If you believe in the power of numbers, beware of the Bangor High School cross-country program this fall.
The Rams will require two school buses to get to Friday’s meet at Waterville to accommodate the 64 runners on the boys and girls squads.
That represents the continuation of a steady increase in popularity for the sport at the Broadway school, up from 38 runners during Roger Huber’s first year as head coach in 2017 and 45 last fall.
“I think more people are just spreading the word about what running can do for people,” Bangor senior Lydia Gilmore said. “Last year during indoor track we got multiple people who came up to coach Huber and asked if they could sign up for cross-country because they just saw how close the team was, how much of a family dynamic there is.
“So many people are looking for that kind of team, and I know I’m pretty biased, but in my mind I think it’s the perfect sport.”
Not all the runners have conference, state and regional championships on their minds when they begin practice on the trails behind the school each afternoon. Some have picked up the sport for personal fitness, others to get in shape for different sports they’ll play later in the year.
“The kids love the workouts,” Bangor athletic administrator Steve Vanidestine said, “and we’ve got kids leaving other sports for good reasons because they’re good runners and their friends say, ‘You’ve got to come over to cross-country.’
“In some cases they’re better runners than they were in the sport they were in before.”
No matter the individual motivation, Huber and assistant coach Alecia Palmer keep track of all of the runners the same way. Huber develops individualized year-round training plans for each team member in conjunction with his work as the distance-running coach for Bangor’s indoor and outdoor track programs.
“It’s easier for me at the end of the cross-country season to tell a kid take the next two or three weeks off because I can show them I’ve got a plan to build you back up with the hope the kids will be less injured by the time they get to their last season and that they won’t be burned out by that time.”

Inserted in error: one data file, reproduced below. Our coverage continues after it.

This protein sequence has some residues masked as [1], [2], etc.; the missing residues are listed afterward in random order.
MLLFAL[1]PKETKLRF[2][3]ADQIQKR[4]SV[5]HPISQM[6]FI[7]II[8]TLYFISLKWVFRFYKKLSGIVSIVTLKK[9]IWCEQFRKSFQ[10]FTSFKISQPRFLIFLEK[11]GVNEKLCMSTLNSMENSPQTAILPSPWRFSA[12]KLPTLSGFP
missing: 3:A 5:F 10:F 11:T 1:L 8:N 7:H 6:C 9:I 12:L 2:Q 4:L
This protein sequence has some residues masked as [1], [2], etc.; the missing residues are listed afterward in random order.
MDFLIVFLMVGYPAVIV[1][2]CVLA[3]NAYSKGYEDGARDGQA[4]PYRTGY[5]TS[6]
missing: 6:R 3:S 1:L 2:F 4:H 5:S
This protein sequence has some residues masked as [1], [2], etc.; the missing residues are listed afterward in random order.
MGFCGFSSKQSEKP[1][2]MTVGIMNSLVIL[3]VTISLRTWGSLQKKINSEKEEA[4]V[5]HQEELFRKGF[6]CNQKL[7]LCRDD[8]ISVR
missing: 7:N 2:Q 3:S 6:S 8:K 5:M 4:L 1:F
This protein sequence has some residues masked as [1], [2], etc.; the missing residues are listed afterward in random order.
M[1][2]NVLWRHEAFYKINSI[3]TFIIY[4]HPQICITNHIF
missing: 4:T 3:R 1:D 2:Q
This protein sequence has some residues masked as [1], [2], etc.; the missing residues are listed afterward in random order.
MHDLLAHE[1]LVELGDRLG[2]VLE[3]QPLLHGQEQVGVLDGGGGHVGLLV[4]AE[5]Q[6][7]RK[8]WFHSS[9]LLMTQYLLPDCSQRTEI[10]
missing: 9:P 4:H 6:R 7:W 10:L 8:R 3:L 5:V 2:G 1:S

The runners are buying into Huber’s system to the point that approximately 45 team members combined to run nearly 6,000 miles during the summer program. That easily exceeded the coach’s goal of 5,000 miles and nearly doubled the training total a year earlier during the program’s first year of organized summer training.
“It means the kids are invested in themselves, they’re invested in the sport, they’re invested in the team, and they’re going to make the most of that investment in practice,” Huber said. “It also allows the coaches to start more race-specific work earlier in the season rather than spending the first five weeks of a 10-week season working on endurance.
“I tell the kids I’ve got two priorities. The first one is to get them to the starting line uninjured and healthy. The second priority is to get them to the finish line as quickly as possible.”
The enthusiasm within the program has evolved into confidence that Bangor cross-country will represent a chance for the Rams to shine competitively among their Class A peers around the state.
That’s particularly true this fall for the boys team, which returns a strong nucleus of sophomores and juniors from last year’s squad that finished second at the state championships.
Sophomore Dan McCarthy, the top freshman at both last year’s Festival of Champions in Belfast and the state championships, is back to lead the way. He is joined by juniors Gordon Doore and Gavin Sychterz, sophomores Simon Socolow and Fritz Oldenburg, and a newcomer to the program in junior James Fahey, who trailed only McCarthy and Doore during the Rams’ first regular-season meet on Friday.
Gilmore and junior Erin McCarthy pace a similarly youthful Bangor girls squad that also features junior Anna McDonald, sophomore Jasmine Knapp, and freshmen Carly Hayward and Bridget Frazier.
“I’m very optimistic,” Huber said. “We’re literally starting this season better than we were at the end of last season.”
And while Gilmore acknowledges the competitive nature of the upcoming meets, she also savors the considerable value in being able to share those experiences with so many teammates.
“At the end of the day the speed of your runners is going to be more important than the number of runners you have, but you’re never going to run your best race alone,” Gilmore said. “You’re always going to run your best race having someone shoulder-to-shoulder with you. Even if there are people who aren’t necessarily here to compete and beat their times, they’ll still motivate each other and play off each other.
“Everyone plays a role, even if it’s not points. It’s just one big team.”